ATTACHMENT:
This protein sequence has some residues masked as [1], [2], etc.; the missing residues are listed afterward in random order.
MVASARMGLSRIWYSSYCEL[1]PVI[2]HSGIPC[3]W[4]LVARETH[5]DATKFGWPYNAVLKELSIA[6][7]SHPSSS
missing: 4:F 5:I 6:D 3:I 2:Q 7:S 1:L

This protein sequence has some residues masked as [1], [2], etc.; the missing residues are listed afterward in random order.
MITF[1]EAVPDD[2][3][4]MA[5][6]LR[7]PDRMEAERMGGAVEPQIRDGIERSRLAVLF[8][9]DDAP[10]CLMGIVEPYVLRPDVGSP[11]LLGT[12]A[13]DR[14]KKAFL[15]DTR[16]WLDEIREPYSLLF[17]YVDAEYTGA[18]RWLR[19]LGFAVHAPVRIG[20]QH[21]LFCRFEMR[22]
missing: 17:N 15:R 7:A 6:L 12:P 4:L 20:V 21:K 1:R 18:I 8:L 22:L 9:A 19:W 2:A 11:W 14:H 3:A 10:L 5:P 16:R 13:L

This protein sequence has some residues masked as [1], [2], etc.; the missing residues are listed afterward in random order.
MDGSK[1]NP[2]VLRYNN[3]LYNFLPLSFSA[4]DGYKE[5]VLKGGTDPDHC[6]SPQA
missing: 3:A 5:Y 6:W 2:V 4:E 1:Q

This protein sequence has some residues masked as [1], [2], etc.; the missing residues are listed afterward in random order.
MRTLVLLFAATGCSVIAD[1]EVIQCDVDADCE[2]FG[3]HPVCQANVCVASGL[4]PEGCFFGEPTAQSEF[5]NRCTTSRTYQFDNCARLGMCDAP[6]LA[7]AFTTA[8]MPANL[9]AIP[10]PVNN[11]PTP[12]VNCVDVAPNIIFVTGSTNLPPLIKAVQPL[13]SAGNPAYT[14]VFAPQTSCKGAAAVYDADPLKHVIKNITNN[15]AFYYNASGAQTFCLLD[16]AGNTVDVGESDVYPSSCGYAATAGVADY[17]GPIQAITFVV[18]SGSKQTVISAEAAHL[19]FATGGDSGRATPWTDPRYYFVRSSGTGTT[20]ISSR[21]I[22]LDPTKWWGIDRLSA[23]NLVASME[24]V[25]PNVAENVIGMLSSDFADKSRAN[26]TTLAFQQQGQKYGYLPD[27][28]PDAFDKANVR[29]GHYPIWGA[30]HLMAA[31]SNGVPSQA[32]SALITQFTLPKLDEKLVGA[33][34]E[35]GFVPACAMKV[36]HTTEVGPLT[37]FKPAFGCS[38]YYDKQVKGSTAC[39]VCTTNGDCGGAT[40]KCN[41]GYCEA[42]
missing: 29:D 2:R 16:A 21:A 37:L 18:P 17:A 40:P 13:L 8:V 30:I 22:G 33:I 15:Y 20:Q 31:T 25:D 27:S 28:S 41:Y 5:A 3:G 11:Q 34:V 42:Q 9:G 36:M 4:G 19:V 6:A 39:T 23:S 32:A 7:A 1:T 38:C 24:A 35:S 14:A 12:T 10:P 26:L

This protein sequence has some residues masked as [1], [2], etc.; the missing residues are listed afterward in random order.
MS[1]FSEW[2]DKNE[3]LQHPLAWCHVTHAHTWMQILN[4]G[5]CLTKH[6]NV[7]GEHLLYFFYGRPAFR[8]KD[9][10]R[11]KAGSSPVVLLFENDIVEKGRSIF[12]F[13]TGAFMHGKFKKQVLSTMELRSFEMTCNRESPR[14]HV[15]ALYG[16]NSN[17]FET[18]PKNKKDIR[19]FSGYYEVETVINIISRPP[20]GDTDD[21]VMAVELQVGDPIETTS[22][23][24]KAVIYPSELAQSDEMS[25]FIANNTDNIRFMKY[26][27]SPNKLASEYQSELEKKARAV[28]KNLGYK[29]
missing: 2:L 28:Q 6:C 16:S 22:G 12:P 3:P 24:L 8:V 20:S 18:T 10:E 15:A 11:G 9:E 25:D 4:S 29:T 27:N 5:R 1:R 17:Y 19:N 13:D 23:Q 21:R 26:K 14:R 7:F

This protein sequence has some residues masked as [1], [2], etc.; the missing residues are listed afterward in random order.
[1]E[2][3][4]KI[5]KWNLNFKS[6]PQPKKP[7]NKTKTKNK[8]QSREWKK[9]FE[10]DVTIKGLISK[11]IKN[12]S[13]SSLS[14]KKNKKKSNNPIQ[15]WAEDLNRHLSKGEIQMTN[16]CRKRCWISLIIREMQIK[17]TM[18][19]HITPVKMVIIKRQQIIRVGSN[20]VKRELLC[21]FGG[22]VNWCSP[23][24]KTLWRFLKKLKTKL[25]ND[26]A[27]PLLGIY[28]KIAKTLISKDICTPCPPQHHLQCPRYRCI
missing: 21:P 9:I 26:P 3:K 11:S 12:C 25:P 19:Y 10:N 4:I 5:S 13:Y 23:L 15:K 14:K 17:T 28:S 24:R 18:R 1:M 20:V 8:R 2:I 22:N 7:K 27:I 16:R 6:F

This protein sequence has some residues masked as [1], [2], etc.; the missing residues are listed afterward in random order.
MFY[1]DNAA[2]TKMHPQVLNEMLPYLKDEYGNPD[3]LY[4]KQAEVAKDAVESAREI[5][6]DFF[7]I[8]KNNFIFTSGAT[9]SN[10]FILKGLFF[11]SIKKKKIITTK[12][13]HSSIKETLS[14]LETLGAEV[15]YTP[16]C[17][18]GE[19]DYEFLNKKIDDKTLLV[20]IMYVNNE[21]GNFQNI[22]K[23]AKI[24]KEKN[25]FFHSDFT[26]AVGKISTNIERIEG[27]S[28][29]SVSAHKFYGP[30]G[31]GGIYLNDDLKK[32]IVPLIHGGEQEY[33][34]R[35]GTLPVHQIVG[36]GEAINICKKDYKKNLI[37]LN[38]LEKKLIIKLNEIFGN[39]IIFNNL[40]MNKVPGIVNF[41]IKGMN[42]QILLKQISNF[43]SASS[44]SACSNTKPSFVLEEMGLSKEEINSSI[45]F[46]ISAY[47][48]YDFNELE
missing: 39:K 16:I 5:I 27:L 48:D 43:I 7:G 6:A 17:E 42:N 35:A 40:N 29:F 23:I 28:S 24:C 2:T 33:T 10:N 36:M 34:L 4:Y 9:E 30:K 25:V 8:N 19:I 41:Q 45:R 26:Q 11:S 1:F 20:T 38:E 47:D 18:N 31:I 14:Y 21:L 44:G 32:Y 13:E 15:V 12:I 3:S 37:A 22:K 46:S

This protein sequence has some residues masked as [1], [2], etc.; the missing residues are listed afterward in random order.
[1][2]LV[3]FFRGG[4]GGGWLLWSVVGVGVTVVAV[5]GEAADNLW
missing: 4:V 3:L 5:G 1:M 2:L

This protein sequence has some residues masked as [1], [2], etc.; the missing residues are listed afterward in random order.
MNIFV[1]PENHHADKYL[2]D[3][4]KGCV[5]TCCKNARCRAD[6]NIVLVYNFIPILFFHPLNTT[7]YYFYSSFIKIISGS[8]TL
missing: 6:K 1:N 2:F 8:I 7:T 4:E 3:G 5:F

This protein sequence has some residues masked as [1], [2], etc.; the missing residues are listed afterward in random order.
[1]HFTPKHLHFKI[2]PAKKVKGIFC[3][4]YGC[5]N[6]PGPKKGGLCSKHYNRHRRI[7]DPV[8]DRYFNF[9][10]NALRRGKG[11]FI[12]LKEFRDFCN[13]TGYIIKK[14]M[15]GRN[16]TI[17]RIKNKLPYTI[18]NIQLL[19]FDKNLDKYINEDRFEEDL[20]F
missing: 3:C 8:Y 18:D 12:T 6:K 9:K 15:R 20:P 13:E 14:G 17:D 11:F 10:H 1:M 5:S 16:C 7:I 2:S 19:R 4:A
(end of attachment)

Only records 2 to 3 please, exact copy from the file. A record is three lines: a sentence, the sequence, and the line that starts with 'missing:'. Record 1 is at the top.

This protein sequence has some residues masked as [1], [2], etc.; the missing residues are listed afterward in random order.
MITF[1]EAVPDD[2][3][4]MA[5][6]LR[7]PDRMEAERMGGAVEPQIRDGIERSRLAVLF[8][9]DDAP[10]CLMGIVEPYVLRPDVGSP[11]LLGT[12]A[13]DR[14]KKAFL[15]DTR[16]WLDEIREPYSLLF[17]YVDAEYTGA[18]RWLR[19]LGFAVHAPVRIG[20]QH[21]LFCRFEMR[22]
missing: 17:N 15:R 7:A 6:L 12:P 4:L 20:V 21:K 1:R 18:I 8:L 22:L 9:A 19:W 2:A 11:W 14:H 3:A 10:L 5:P 16:R 13:L

This protein sequence has some residues masked as [1], [2], etc.; the missing residues are listed afterward in random order.
MDGSK[1]NP[2]VLRYNN[3]LYNFLPLSFSA[4]DGYKE[5]VLKGGTDPDHC[6]SPQA
missing: 3:A 5:Y 6:W 2:V 4:E 1:Q